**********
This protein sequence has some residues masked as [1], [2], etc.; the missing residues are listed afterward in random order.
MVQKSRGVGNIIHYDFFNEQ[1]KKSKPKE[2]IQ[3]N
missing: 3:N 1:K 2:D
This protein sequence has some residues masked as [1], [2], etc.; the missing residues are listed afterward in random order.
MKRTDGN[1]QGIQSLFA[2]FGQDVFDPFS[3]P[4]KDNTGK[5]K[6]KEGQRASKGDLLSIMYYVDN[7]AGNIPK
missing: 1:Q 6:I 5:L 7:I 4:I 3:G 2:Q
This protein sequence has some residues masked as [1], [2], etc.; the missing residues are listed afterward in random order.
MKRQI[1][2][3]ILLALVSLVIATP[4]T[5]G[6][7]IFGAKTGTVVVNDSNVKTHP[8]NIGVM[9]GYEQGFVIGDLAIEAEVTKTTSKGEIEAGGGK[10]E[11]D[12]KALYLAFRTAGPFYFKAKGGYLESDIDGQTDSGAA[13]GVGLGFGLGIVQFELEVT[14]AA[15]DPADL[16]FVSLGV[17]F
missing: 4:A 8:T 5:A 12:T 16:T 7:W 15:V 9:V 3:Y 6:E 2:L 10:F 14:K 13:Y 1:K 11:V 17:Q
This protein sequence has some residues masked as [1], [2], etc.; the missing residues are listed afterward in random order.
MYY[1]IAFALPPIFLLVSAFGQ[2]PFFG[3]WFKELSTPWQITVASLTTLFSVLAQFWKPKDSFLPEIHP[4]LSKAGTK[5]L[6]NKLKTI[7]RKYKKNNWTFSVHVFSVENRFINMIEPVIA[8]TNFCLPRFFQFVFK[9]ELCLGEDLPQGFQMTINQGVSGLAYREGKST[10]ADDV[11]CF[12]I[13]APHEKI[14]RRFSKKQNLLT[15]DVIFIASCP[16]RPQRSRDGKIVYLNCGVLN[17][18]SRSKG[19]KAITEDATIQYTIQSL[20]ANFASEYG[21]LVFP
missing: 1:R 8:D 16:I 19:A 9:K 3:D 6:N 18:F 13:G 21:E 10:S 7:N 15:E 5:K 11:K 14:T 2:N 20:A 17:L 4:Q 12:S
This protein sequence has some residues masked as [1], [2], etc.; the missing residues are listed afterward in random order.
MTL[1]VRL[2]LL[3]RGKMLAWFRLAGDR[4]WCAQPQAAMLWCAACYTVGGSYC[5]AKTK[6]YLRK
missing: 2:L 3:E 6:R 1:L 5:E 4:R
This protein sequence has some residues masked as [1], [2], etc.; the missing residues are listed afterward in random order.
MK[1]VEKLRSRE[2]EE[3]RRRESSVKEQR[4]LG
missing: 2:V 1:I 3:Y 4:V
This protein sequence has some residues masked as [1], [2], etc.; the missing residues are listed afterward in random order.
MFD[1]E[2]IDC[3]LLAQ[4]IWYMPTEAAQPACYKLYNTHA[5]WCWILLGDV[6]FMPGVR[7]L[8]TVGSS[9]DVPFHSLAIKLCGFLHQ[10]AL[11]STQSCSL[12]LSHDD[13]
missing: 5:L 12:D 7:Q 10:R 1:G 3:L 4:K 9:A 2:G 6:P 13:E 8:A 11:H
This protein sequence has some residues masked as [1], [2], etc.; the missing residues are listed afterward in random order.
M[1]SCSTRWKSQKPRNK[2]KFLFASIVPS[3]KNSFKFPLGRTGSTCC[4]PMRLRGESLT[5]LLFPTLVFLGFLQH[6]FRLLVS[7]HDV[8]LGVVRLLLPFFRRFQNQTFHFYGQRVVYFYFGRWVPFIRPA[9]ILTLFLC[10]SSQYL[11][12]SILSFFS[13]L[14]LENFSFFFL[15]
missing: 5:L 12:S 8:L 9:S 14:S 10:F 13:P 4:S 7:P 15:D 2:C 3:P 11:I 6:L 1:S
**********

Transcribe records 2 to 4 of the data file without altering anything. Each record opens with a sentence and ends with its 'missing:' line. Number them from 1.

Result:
This protein sequence has some residues masked as [1], [2], etc.; the missing residues are listed afterward in random order.
MKRTDGN[1]QGIQSLFA[2]FGQDVFDPFS[3]P[4]KDNTGK[5]K[6]KEGQRASKGDLLSIMYYVDN[7]AGNIPK
missing: 1:Q 6:I 5:L 7:I 4:I 3:G 2:Q
This protein sequence has some residues masked as [1], [2], etc.; the missing residues are listed afterward in random order.
MKRQI[1][2][3]ILLALVSLVIATP[4]T[5]G[6][7]IFGAKTGTVVVNDSNVKTHP[8]NIGVM[9]GYEQGFVIGDLAIEAEVTKTTSKGEIEAGGGK[10]E[11]D[12]KALYLAFRTAGPFYFKAKGGYLESDIDGQTDSGAA[13]GVGLGFGLGIVQFELEVT[14]AA[15]DPADL[16]FVSLGV[17]F
missing: 4:A 8:T 5:A 12:T 16:T 7:W 15:V 9:V 3:Y 6:E 2:L 10:F 14:K 13:Y 1:K 11:V 17:Q
This protein sequence has some residues masked as [1], [2], etc.; the missing residues are listed afterward in random order.
MYY[1]IAFALPPIFLLVSAFGQ[2]PFFG[3]WFKELSTPWQITVASLTTLFSVLAQFWKPKDSFLPEIHP[4]LSKAGTK[5]L[6]NKLKTI[7]RKYKKNNWTFSVHVFSVENRFINMIEPVIA[8]TNFCLPRFFQFVFK[9]ELCLGEDLPQGFQMTINQGVSGLAYREGKST[10]ADDV[11]CF[12]I[13]APHEKI[14]RRFSKKQNLLT[15]DVIFIASCP[16]RPQRSRDGKIVYLNCGVLN[17][18]SRSKG[19]KAITEDATIQYTIQSL[20]ANFASEYG[21]LVFP
missing: 1:R 8:D 16:I 19:A 9:K 3:D 6:N 18:F 13:G 21:E 10:S 7:N 15:E 5:K 11:K 14:T 2:N 20:A 17:L 4:Q 12:S